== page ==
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dc.contributor.authorNakling, Arne
dc.contributor.authorÅrsland, Dag
dc.contributor.authorNæss, Halvor
dc.contributor.authorWollschläger, Daniel
dc.contributor.authorFladby, Tormod
dc.contributor.authorHofstad, Håkon
dc.contributor.authorEike, Wehling
dc.date.accessioned2019-07-15T09:05:17Z
dc.date.available2019-07-15T09:05:17Z
dc.date.issued2017
dc.identifier.citationNakling, A. E., Aarsland, D., Næss, H., Wollschlaeger, D., Fladby, T., Hofstad, H., & Wehling, E. (2017). Cognitive deficits in chronic stroke patients: neuropsychological assessment, depression, and self-reports. Dementia and geriatric cognitive disorders extra, 7(2), 283-296.en
dc.identifier.issn1664-5464 
dc.identifier.urihttps://hdl.handle.net/10642/7305
dc.description.abstractBackground: Following stroke, clinicians are challenged to detect and untangle symptoms of cognitive dysfunction and mood disorders. Additionally, they need to evaluate the informative value of self-reports to identify patients in need of further attendance. Aims: To examine the association between neuropsychological measures, symptoms of depression, and self-reported cognitive function. Methods: One-hundred and five chronic stroke patients underwent assessment covering 6 cognitive domains and answered the Hospital Anxiety and Depression Scale and the Memory and Thinking Scale from the Stroke Impact Scale 1 year after stroke. Age and gender difference in cognitive impairment were examined; linear regression was used to predict depression scores. Sensitivity and specificity analyses were used to validate self-reported functioning against performance on cognitive tests. Results: Cognitive impairment was observed in 60% of the patients in at least 1 cognitive domain. Cognitive performance was associated with symptoms of depression as well as with self-reported cognitive function. The final analyses revealed low sensitivity and specificity for the Memory and Thinking subscale from the Stroke Impact Scale. Conclusion: Cognitive impairment occurs frequently even in patients in a chronic phase after stroke and predicts symptoms of depression. Using the Stroke Impact Scale, clinicians should be aware of low sensitivity of self-reported cognitive function.en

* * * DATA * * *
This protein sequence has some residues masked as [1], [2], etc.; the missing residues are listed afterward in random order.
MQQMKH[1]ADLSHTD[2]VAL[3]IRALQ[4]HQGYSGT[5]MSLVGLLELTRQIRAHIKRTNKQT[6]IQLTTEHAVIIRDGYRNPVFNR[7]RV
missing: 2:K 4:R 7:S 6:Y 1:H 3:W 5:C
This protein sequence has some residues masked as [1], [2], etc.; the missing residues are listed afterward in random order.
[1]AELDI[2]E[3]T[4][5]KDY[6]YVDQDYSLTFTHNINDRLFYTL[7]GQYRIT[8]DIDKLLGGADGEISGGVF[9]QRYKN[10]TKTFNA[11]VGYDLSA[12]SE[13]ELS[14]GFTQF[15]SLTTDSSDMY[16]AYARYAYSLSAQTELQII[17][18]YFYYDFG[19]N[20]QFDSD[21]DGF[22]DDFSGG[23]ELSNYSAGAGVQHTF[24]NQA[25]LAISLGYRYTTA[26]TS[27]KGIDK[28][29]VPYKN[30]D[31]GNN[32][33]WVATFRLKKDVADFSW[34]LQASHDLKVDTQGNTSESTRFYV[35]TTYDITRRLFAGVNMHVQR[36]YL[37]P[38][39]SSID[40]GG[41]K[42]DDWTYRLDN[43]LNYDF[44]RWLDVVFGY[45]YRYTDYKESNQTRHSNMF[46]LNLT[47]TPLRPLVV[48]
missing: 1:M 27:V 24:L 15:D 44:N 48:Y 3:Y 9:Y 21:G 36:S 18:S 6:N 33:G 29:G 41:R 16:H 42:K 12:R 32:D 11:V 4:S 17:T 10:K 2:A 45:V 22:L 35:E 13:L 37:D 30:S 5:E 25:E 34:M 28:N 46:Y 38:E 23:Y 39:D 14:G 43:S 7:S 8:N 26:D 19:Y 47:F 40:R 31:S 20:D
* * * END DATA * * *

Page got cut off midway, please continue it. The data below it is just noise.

dc.language.isoenen
dc.publisherKargeren
dc.relation.ispartofseriesDementia and Geriatric Cognitive Disorders Extra;7(2)
dc.rightsAttribution-NonCommercial-NoDerivs 3.0 United States This is an open access article, originally published at http://dx.doi.org/10.1159/000478851en
dc.rights.urihttp://creativecommons.org/licenses/by-nc-nd/3.0/us/*
dc.subjectArtikkelen
dc.subjectVDP::Medisinske Fag: 700en
dc.titleCognitive deficits in chronic stroke patients: neuropsychological assessment, depression, and self-reportsen
dc.typeJournal articleen
dc.typePeer revieweden
dc.description.versionpublishedVersionen
dc.identifier.doihttp://dx.doi.org/10.1159/000478851
dc.identifier.cristinID1512288


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Attribution-NonCommercial-NoDerivs 3.0 United States
This is an open access article, originally published at http://dx.doi.org/10.1159/000478851
Except where otherwise noted, this item's license is described as Attribution-NonCommercial-NoDerivs 3.0 United States This is an open access article, originally published at http://dx.doi.org/10.1159/000478851